* Least efficient Russia, Ukraine growers seen exiting sugar
* Financial health of Brazil mills to improve as costs fall
* Brazil mills seen close to full capacity in 2013/14
By David Brough
DUBAI, Feb 4 (Reuters) - Cane production costs in top sugar exporter Brazil have started to fall due to the prospect of a bounteous harvest and will force some of the least efficient beet growers, many of them in Eastern Europe, to switch out of sugar.
Delegates at a major sugar industry conference in Dubai said sugar beet farmers can more easily move into alternative crops such as grains, while investment in cane planting is much more expensive.
The fall in costs will also improve the bottom line of financially strapped Brazilian mills, they said.
“The cost of production in Brazil had been rising significantly and this enabled other countries to compete,” said Jonathan Kingsman, head of agriculture at news provider Platts and host of the Feb. 2-5 conference.
“As Brazilian industry recovers, the costs of production will fall due to rising production capacity. These other countries, which had increased sugar production, will have to compete with Brazil. Russia maybe can‘t; Ukraine maybe can‘t.”
The Union of Russian Sugar Producers has said it expects the area planted in beets to drop by 8.4 percent next season.
Russia brought forward purchases of Brazilian raw sugar to take advantage of cheap offers before a possible increase in its import tariff on May 1, sources at two trade houses said.
Russia, which was the world’s top raw sugar importer a decade ago, has been moving towards self-sufficiency in sugar in recent years, shielded by the rising production costs in Brazil, which has been the source of its imports.
Many Russian farmers now could switch from sugar beet to more remunerative wheat crops, several analysts said.
“In Russia, there could be a definite switch to wheat,” Keith Flury, a senior soft commodities analyst with Rabobank, said before the conference.
“Russia might be able to realise good revenues from grains.”
Russia is also a leading wheat exporter.
Global sugar futures have almost halved in price after reaching a peak of 36.08 U.S. cents a lb in February 2011. Wheat prices, meanwhile, are roughly in line with those paid two years ago.
Jonathan Drake, head of RCMA Sugar, said in an interview that the most efficient Russian growers would continue to produce beet.
The lower Brazilian production costs are not expected to have any impact on sugar production decisions in the European Union because of heavily protected prices in the bloc, which are well above global market levels, trade sources said.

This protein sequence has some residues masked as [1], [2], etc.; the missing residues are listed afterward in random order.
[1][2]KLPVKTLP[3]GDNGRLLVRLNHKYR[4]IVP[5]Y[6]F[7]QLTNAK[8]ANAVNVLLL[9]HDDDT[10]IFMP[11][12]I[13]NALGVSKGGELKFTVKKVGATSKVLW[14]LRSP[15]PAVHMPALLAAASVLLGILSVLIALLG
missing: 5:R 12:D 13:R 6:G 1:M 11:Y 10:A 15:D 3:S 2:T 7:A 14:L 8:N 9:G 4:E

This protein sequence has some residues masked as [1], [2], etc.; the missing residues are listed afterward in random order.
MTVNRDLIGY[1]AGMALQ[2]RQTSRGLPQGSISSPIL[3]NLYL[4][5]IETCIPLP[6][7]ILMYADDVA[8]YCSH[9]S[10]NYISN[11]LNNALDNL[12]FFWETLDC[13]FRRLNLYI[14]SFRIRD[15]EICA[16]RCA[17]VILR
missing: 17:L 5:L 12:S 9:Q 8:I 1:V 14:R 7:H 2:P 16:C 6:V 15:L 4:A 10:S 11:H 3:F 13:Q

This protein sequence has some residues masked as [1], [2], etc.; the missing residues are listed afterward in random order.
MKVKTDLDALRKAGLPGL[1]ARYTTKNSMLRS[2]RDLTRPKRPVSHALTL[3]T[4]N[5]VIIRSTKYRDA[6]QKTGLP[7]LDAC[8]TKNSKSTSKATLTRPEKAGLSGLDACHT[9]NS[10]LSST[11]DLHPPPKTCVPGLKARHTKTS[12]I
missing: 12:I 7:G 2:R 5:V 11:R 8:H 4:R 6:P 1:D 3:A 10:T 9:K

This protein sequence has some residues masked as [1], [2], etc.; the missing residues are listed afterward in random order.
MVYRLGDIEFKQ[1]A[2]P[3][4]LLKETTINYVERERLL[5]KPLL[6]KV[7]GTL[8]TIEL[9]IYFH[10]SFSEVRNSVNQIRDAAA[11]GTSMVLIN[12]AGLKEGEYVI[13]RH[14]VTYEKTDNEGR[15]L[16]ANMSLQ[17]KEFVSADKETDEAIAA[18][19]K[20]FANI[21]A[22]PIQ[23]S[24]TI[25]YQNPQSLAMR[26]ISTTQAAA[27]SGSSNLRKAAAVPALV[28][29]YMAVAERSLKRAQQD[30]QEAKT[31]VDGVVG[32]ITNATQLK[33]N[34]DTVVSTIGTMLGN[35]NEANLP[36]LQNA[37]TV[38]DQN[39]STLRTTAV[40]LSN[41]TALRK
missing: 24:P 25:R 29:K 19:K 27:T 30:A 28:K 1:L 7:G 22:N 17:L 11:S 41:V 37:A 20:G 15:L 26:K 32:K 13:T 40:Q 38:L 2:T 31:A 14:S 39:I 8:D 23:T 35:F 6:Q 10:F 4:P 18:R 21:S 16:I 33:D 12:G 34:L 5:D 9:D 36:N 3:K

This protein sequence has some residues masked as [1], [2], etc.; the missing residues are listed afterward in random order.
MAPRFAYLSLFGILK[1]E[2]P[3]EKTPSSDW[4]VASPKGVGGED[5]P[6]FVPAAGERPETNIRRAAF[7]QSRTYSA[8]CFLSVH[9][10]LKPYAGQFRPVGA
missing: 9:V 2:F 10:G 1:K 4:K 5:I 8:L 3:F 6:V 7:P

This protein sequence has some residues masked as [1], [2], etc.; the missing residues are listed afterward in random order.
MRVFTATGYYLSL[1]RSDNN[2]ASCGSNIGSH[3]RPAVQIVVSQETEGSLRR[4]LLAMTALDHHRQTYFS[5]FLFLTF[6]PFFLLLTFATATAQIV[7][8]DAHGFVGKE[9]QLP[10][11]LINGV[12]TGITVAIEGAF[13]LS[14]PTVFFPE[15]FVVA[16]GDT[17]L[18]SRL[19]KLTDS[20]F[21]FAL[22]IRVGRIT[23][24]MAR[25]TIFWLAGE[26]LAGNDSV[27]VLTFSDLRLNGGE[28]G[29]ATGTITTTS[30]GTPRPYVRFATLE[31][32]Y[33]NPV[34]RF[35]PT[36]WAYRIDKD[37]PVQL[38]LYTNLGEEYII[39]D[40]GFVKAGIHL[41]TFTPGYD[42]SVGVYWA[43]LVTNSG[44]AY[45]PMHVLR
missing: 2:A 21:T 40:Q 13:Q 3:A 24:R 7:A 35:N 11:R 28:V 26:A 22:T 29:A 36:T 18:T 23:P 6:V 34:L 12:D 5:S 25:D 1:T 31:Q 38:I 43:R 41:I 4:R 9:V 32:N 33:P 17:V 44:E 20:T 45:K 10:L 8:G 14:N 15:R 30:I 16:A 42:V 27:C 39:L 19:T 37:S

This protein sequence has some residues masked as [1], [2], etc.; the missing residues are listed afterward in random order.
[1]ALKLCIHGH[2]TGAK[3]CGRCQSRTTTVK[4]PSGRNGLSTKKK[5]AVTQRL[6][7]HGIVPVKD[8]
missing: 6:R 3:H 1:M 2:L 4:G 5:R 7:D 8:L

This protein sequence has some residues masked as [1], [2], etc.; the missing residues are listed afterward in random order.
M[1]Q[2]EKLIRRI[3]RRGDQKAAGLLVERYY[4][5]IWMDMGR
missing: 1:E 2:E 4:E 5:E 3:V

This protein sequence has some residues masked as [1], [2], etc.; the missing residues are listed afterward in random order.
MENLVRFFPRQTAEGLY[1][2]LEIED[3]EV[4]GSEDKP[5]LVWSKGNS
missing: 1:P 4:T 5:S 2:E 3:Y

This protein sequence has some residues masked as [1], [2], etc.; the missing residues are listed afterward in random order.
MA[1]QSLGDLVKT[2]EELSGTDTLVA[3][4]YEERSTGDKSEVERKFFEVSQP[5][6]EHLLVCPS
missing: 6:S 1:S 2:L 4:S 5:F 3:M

Brazilian sugar production costs rose in recent years due to factors such as adverse weather, which cut cane throughput in mills, but this trend is now set to reverse as mills ramp up production of a huge harvest in 2013/14, delegates said.
Sugar mills in Brazil have substantial fixed costs and need to produce at near full capacity to keep their marginal costs to a minimum.
“The key for the next Brazilian crop will be the maximum productive capacity. I think we will be close to maximum productive capacity,” said Jeremy Austin, managing director of trade house Sucden do Brasil.
“In theory that would mean a productive capacity of 600 to 620 million tonnes.”
Several analysts have forecast that 2013/14 cane output in the centre-south of Brazil, the main growing area representing some 90 percent of the crop, will be around 580 million to 585 million tonnes, up from around 532 million in 2012/13.
Brazil’s raw sugar production costs are set to fall to some 17-18 cents a lb from 20-22 currently as the volume of cane processed by the mills ratchets higher, delegates in Dubai said.
The falling costs of sugar production in Brazil will alleviate the pain of many mills, which have been struggling financially in recent years due to a lack of available cane to process, traders attending the conference said.
A panel of executives from Brazilian mills agreed that the fall in Brazilian production costs would help the bottom line of mills.
“The falling cost of production in Brazil will bring a sigh of relief to mills that have been struggling to make a profit,” one senior London-based analyst said.
Toby Cohen, a director of London-based merchant Czarnikow, said in Dubai that, despite the fall in production costs, many mills would still face financial problems because the current sugar price was too low.
Benchmark ICE raw sugar futures stood at 18.84 cents a lb, down 0.05 cent, on Monday, just above a 2 year and 5 month low of 18.06 cents per lb touched on Jan. 23, pressured by a huge global supply glut following a strong finish to the centre-south Brazilian harvest. (Editing by Nigel Hunt and Jane Baird)